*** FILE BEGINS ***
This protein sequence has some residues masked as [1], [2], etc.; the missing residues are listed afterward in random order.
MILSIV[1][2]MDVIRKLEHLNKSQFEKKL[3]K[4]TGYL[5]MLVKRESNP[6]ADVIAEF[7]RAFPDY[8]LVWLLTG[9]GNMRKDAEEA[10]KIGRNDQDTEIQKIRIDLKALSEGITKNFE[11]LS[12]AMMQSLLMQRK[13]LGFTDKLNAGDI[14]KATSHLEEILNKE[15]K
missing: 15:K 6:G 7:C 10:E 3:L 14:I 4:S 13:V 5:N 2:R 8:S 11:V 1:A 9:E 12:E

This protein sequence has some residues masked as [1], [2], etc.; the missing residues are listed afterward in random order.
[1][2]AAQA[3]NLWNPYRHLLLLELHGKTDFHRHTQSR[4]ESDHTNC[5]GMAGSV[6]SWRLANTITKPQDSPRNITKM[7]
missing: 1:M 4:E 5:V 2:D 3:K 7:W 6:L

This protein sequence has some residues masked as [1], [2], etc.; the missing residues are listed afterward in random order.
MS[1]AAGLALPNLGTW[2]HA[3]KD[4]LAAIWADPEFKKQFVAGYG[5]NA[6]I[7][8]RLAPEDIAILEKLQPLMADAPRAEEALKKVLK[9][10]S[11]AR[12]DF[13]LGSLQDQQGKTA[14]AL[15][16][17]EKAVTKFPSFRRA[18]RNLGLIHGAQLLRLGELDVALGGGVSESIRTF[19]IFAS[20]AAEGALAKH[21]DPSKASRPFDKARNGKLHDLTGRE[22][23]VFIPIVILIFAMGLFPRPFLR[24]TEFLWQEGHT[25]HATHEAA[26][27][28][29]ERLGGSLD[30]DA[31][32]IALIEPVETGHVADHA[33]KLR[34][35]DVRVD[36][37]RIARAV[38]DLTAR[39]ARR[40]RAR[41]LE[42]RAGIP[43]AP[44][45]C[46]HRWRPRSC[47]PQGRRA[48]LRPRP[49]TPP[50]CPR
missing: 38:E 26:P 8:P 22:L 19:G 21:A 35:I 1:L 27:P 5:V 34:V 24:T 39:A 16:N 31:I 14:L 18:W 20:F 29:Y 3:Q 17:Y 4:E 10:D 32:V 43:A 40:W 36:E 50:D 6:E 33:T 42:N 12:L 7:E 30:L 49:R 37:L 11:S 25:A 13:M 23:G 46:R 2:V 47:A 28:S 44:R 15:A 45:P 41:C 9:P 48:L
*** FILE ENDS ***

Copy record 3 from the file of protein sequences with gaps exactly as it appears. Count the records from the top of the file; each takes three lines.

This protein sequence has some residues masked as [1], [2], etc.; the missing residues are listed afterward in random order.
MS[1]AAGLALPNLGTW[2]HA[3]KD[4]LAAIWADPEFKKQFVAGYG[5]NA[6]I[7][8]RLAPEDIAILEKLQPLMADAPRAEEALKKVLK[9][10]S[11]AR[12]DF[13]LGSLQDQQGKTA[14]AL[15][16][17]EKAVTKFPSFRRA[18]RNLGLIHGAQLLRLGELDVALGGGVSESIRTF[19]IFAS[20]AAEGALAKH[21]DPSKASRPFDKARNGKLHDLTGRE[22][23]VFIPIVILIFAMGLFPRPFLR[24]TEFLWQEGHT[25]HATHEAA[26][27][28][29]ERLGGSLD[30]DA[31][32]IALIEPVETGHVADHA[33]KLR[34][35]DVRVD[36][37]RIARAV[38]DLTAR[39]ARR[40]RAR[41]LE[42]RAGIP[43]AP[44][45]C[46]HRWRPRSC[47]PQGRRA[48]LRPRP[49]TPP[50]CPR
missing: 38:E 26:P 8:P 22:L 19:G 21:A 35:I 1:L 27:P 5:V 34:V 24:T 39:A 16:N 31:I 14:L 18:W 20:F 29:Y 3:Q 17:Y 4:E 10:D 32:V 43:A 40:W 36:E 50:D 6:E 33:T 42:N 12:L 7:E 30:L 49:R 37:L 11:S 25:A 13:M 23:G 46:R 2:V 47:A 28:S 44:R 15:A 45:P 41:C 9:P 48:L